Recognition of self vs non-self by macrophages?

Ian A. York york at mbcrr.dfci.harvard.edu
Mon Nov 7 22:39:54 EST 1994


In article <39k5vf$70h at dns1.NMSU.Edu> smori at nmsu.edu (Shahram Mori) writes:
>
>We all know that macrophages do not phagocytose everything that they come
>across. If a free-flowing macrophage comes into contact with an antigen it
>will pick it up. However it doesn't pick up 'normal' host cells that are
>flowing in the blood. This would seem to require a way to differentiate
>between the foreign and the self. It may be that there is also ( early in
>development) pick up of self antigens but they go through the screening to
>be removed just like T and B cells do early in life.

	It is true that macrophages do not phagocytose everything they 
come across.  It is not, really, true that they make some kind of 
self/non-self decision at this point.  However, I see that I may be 
straying into semantics (not my original intention, I assure you.)  Other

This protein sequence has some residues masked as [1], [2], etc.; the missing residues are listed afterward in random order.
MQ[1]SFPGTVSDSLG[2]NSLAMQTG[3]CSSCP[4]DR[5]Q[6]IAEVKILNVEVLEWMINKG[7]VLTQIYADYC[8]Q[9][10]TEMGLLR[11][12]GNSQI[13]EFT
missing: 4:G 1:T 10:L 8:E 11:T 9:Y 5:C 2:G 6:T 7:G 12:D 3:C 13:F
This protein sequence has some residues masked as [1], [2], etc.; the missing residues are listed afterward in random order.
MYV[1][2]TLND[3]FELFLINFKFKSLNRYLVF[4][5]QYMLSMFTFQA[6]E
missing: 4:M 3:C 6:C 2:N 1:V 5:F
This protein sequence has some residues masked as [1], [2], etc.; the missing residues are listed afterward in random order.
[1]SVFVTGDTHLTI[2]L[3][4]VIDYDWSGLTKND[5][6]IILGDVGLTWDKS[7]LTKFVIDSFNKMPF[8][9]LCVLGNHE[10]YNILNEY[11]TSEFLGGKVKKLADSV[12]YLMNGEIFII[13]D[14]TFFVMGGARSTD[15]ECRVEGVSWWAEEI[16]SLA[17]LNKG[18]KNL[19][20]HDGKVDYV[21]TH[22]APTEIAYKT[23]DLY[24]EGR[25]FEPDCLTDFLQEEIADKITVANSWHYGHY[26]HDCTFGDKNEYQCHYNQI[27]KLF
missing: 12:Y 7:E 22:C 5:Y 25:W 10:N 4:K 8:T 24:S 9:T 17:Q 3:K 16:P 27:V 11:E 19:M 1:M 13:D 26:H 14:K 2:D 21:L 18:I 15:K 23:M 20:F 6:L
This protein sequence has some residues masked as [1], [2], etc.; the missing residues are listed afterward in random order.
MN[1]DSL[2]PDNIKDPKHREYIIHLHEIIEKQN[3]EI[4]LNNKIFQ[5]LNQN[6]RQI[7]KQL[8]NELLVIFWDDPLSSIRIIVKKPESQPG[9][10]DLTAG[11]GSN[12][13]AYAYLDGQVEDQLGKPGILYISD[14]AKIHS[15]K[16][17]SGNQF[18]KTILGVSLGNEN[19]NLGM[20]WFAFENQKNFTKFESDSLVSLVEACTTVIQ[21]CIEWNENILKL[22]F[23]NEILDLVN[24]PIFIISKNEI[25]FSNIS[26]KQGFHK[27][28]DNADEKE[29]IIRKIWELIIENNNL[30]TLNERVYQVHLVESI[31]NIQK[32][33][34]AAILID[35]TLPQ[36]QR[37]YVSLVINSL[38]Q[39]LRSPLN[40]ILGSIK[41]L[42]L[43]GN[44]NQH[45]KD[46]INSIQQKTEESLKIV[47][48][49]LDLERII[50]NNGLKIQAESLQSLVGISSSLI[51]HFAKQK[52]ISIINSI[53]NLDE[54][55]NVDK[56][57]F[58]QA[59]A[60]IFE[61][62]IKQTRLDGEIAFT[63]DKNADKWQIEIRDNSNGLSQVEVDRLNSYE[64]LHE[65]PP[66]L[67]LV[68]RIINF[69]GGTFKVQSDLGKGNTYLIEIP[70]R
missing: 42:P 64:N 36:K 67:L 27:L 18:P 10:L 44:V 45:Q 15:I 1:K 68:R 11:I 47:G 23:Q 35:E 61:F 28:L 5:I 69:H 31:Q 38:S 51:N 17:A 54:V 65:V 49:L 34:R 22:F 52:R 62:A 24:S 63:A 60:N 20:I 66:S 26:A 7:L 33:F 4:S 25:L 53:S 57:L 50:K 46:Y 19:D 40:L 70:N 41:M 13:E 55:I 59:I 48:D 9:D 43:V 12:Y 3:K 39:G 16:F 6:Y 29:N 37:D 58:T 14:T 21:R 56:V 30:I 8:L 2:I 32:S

systems can make a self/non-self decision for the macrophage.  For 
example, things like complement systems activation, or antibody binding, 
reslting in opsinization; the presence of bacterial-type membranes (help 
me out here, somebody - I can't remember what it is in bacterial 
membranes hat makes them an opsinin) enhances uptake.  BUT the crucial 
point is that macrophages DO present self antigen.  And very 
efficiently.  I inclded references on this in my previous post.

Ian
-- 
Ian York   (york at mbcrr.harvard.edu)
Dana-Farber Cancer Institute, 44 Binney St., Boston MA 02115
Phone (617)-632-4328     Fax  (617)-632-2627




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